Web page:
Travel in Iceland

Destinations to explore

South Iceland

Eruption in Eyjafjallajokull glacier and volcano in april 2010
South coast

Eyjafjallajokull volcano

Eyjafjallajokull is located north of Skogar, and to the west of Myrdalsjokull glacier and the massive volcano there; Katla, at the borders of the South Icelandic highlands. Two glacier outlets ( crawling glaciers ) fall from Eyjafjallajökull to the north, down to the plain.The front one (western) Gígjökull or Falljökull and the inner one is called Steinsholtsjökul

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Reynisdrangar at sunset
South coast

Reynisdrangar

The Reynisdrangar sea stacks are home to thousands of nesting seabirds as well as the cliffs near by. The summer air is filled with wings flapping and birds flying out at see to fish for their young ones. Species that can be found here include Puffins, Arctic tern, Fulmars, Seagulls and Guillemots, making it a interesting location for all birdwatchers out there.

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Large waves at black beach
South coast

Reynisfjara black sand beach

At Iceland’s southernmost point, the black sand beach at Reynisfjara is one of the most beautiful beaches in Iceland.  With its enormous basalt stacks, roaring Atlantic waves, flying puffins and stunning panoramas, Black Beach is widely considered to be the most beautiful example of Iceland’s black sand beaches

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Aurora borealis over Seljalandsfoss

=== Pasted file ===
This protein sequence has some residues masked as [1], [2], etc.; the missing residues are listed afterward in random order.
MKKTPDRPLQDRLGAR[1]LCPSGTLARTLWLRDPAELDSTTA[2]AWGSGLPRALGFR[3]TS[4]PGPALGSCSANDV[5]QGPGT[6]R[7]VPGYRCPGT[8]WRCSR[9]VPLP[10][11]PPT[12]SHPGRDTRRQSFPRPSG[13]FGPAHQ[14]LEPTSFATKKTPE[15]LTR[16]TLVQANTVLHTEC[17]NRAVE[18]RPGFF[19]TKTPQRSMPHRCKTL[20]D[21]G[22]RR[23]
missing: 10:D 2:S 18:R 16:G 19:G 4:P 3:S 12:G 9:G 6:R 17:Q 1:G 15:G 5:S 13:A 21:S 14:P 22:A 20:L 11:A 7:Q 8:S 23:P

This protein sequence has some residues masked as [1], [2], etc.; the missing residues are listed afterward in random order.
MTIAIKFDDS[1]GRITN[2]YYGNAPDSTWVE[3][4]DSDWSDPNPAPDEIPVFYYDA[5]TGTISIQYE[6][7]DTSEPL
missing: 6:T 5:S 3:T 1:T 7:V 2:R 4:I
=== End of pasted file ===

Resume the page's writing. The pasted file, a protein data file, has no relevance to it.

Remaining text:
South coast

Seljalandsfoss

The waterfall Seljalandsfoss on the south coast of Iceland is probably one of Icelands best known waterfalls and only the great Gullfoss waterfall is possibly more frequently visited. This is because the waterfall is one of only few waterfalls in iceland that you can walk behind.

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Skogafoss waterfall
South coast

Skogafoss waterfall

Skógafoss (pronounced [ˈskou.aˌfɔs]) waterfall situated on the Skógá River in the south of Iceland, is one of the biggest waterfalls in the country with a width of 25 metres (82 feet) and a drop of 62 m (203 ft) of the cliffs of the former coastline. It is the last in row of waterfalls that stem from the passage of Fimvörðuháls that erupted in march 2010.

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Vík í mýrdal
South coast

Vik I Myrdal

Bordered by the glacial river Jökulsá to the west and the river Blautakvísl to the east Vik is the only seaside settlement in Iceland left without a harbour due to the nature of the coastline extended and formed by frequent eruption in the subglacial volcano Katla that sits under Mýrdalsjökull, the forth largest glacier in Iceland (700 km2) and marks the north borders of Vík.

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